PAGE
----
Justice Department drops criminal case against Michael Flynn

The Justice Department is dropping the criminal case against President Donald Trump's first national security adviser, Michael Flynn, whose lies about his contacts with Russia prompted Trump to fire him three years ago and special counsel Robert Mueller to flip him to cooperate in the Russia investigation. By Katelyn Polantz, CNN

(CNN) -- The Justice Department is dropping the criminal case against President Donald Trump's first national security adviser, Michael Flynn, whose lies about his contacts with Russia prompted Trump to fire him three years ago and special counsel Robert Mueller to flip him to cooperate in the Russia investigation.

The request to drop the case, filed with a federal judge in DC District Court on Thursday, is a sudden end to a protracted legal battle that's lately been fertile ground for Trump to attack the early Russia investigation and former FBI leadership he dislikes.

It's also a broadside against the Mueller investigation and the FBI, especially officials who served during the Obama administration, whom Trump has now deemed his foes. Both sought to investigate Trump campaign advisers' ties with Russia and the 2016 election and found many interactions between campaign affiliates and Russians, including Flynn's contacts.

For more than two years, the Justice Department had defended its prosecution of Flynn in court — until Thursday. The department did not brief the White House on its decision to seek to drop the Flynn case, Justice Department spokeswoman Kerri Kupec said.

In its latest court filing, the Justice Department laid out the reversal in a 20-page narrative, pointing to newly disclosed and declassified records about what happened with Flynn. The prosecutor on Thursday wrote that the investigation in 2017 into Flynn and his phone calls with the then-Russian Ambassador Sergey Kislyak during the Trump transition should not have happened -- feeding into the President and his supporters' claims that all of the events that stemmed from Flynn's interview in the West Wing were illegitimate.

The filing drew swift criticism from former top FBI officials who had worked on the case and supported the investigation into Flynn.

The court must still formally approve the request.

Flynn twice, before two separate judges, admitted to lying to the FBI about his interactions with Kislyak during the Trump presidential transition. But last year, he fired his original defense team that cut his deal with Mueller and waged a campaign to try to get a judge to reverse his guilty plea. Flynn faced potential jail time.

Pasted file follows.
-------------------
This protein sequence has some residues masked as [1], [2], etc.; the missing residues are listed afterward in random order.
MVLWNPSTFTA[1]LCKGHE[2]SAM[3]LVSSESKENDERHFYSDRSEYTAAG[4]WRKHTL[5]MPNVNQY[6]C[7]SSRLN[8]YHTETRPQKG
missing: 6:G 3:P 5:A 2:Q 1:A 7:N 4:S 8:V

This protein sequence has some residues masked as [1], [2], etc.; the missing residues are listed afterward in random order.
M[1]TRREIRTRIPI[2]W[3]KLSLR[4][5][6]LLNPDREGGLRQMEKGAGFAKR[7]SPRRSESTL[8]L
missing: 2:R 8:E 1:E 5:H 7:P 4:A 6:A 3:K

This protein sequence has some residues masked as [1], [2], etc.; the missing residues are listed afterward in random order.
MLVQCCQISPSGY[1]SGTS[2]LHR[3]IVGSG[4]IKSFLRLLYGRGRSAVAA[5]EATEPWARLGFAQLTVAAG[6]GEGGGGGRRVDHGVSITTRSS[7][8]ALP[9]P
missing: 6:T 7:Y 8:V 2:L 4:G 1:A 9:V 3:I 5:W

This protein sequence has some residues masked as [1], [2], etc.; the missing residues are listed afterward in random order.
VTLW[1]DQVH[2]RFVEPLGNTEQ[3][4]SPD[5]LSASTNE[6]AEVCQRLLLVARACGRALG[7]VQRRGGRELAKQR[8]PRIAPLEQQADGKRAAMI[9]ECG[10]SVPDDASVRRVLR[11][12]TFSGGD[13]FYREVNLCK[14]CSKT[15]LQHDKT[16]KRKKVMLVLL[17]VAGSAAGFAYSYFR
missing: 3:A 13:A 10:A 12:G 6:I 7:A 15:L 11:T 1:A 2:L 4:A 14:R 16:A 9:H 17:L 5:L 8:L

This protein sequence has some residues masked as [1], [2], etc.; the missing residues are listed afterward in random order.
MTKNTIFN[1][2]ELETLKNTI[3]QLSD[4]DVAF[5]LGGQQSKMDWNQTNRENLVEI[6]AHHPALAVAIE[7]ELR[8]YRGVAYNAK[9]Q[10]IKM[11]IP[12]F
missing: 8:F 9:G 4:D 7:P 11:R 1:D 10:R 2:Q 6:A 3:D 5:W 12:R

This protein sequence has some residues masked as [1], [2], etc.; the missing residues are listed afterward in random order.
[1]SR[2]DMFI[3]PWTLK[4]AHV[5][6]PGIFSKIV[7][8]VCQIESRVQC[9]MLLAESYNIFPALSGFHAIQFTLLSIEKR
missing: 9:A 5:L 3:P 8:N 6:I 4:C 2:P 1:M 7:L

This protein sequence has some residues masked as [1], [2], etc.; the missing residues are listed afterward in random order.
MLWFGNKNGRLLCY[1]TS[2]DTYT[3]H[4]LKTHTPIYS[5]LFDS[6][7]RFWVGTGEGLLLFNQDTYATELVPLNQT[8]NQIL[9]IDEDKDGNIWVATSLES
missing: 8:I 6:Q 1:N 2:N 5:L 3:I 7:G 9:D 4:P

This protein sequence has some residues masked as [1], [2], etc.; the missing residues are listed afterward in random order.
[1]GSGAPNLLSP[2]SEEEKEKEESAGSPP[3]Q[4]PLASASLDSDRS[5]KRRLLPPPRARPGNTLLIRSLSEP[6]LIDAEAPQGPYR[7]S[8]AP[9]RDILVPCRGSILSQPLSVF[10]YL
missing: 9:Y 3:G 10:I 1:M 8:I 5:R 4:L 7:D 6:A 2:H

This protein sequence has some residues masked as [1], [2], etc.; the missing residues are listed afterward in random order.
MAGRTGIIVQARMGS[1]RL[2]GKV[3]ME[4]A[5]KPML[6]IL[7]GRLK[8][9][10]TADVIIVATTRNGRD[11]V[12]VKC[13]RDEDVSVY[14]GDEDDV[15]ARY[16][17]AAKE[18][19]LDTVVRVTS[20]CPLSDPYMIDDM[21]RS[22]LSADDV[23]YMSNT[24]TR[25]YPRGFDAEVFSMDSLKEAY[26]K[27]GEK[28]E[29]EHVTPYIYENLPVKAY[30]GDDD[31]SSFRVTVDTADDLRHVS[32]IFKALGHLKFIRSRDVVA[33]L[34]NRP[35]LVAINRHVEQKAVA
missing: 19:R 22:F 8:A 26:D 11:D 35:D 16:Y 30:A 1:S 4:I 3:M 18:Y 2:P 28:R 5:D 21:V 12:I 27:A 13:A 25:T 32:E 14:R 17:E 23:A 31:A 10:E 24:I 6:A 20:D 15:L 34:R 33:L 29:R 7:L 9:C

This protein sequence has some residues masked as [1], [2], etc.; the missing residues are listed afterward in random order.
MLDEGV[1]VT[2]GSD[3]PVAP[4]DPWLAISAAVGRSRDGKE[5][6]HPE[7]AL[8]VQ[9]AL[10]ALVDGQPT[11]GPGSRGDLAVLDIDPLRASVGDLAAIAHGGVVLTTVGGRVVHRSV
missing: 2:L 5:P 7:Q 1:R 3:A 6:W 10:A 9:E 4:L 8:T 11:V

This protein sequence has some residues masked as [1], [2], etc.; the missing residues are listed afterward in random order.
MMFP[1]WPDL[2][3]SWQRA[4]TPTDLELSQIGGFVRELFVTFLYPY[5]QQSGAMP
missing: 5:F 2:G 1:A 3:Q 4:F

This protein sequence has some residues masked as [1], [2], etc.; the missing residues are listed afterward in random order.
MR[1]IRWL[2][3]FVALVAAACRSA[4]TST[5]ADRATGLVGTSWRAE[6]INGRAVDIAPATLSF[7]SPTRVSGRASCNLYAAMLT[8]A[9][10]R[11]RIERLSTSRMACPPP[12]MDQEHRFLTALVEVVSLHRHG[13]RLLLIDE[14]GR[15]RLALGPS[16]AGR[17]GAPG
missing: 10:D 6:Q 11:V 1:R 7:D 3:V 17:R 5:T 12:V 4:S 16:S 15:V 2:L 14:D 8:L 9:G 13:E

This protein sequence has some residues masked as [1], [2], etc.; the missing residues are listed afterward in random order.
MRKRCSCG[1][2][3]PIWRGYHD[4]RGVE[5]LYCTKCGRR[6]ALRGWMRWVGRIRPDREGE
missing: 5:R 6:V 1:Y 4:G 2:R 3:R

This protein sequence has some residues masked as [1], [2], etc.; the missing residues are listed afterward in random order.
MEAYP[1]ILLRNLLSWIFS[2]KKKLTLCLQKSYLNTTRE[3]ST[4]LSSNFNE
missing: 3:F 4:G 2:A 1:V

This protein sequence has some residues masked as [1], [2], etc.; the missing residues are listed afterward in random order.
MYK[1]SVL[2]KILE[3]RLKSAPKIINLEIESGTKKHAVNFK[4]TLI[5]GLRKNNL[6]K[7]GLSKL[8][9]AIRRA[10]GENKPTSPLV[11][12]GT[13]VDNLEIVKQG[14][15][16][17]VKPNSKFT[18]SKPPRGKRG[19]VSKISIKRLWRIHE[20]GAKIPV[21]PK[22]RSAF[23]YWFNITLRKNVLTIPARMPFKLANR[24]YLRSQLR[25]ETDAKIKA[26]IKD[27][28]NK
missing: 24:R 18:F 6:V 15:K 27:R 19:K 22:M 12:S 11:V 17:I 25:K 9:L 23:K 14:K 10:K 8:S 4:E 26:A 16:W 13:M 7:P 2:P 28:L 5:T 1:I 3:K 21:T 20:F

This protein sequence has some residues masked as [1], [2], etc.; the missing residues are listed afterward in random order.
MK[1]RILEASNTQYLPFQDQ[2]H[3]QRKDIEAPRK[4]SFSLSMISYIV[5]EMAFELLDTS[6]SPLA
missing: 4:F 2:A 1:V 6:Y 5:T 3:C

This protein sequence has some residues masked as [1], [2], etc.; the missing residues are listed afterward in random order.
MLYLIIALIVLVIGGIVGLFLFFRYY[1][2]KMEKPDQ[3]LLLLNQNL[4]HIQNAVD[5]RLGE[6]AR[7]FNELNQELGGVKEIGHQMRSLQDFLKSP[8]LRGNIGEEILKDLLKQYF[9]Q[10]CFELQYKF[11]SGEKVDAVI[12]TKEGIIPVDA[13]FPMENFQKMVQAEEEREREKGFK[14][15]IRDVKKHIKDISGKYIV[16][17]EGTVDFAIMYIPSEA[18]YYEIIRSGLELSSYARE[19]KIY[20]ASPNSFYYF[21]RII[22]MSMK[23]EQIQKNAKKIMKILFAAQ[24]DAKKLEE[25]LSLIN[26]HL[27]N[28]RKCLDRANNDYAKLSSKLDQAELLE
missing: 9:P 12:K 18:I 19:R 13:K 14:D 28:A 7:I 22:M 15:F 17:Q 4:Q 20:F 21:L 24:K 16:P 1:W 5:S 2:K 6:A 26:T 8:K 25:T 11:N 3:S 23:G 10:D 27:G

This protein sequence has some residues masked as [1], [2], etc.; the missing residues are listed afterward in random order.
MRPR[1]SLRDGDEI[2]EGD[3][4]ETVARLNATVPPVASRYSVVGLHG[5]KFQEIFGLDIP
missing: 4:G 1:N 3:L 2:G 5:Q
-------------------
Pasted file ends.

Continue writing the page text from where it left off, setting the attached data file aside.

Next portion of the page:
In its filing, the Justice Department condemned the FBI's work when it interviewed Flynn in the West Wing in the first weeks of the Trump presidency. The FBI's Flynn investigation was already going to be closed, they wrote, when the FBI learned of Flynn's calls with Kislyak before deciding it wanted to interview him.

In December 2016, Flynn asked Kislyak not to retaliate against the Obama administration's sanctions and to oppose the Obama administration in an upcoming United Nations vote on Israel. Though the FBI pressed forward, the Justice Department was unlikely to prosecute Flynn for negotiating with Russia before Trump took office, the filing on Thursday said, citing interviews with the then-acting attorney general and others about decision-making in the Flynn case.

The FBI approached Flynn in the White House in late January 2017, and in the interview, he denied asking Russia for certain actions.

Flynn's legal team and Trump last week had seized on the disclosure of a hand-written note from a top FBI official outlining how agents may either refer Flynn for prosecution of illegally negotiating with a foreign government or "get him to lie" or "get him fired."

That note, and whether Flynn's lies in the interview were notable enough to bring a case, also factored into the department's dismissal request on Thursday.

The Justice Department called the FBI's counterintelligence investigation into Flynn for his contacts with Russia "a no longer justifiably predicated investigation," according to the Thursday filing.

"After a considered review of all the facts and circumstances of this case, including newly discovered and disclosed information appended to the defendant's supplemental pleadings, the Government has concluded that the interview of Mr. Flynn was untethered to, and unjustified by, the FBI's counterintelligence investigation into Mr. Flynn -- a no longer justifiably predicated investigation that the FBI had, in the Bureau's own words, prepared to close because it had yielded an 'absence of any derogatory information,'" DC US Attorney Timothy Shea wrote in the filing.

Shea, a political appointee, alone signed the court document -- an unusual move. The Flynn filing was not signed by any career prosecutors at the Justice Department. That's a departure from how lower-level prosecutors typically handle all court filings, even in high-profile cases including Flynn's, while the political appointees they work for act as figureheads.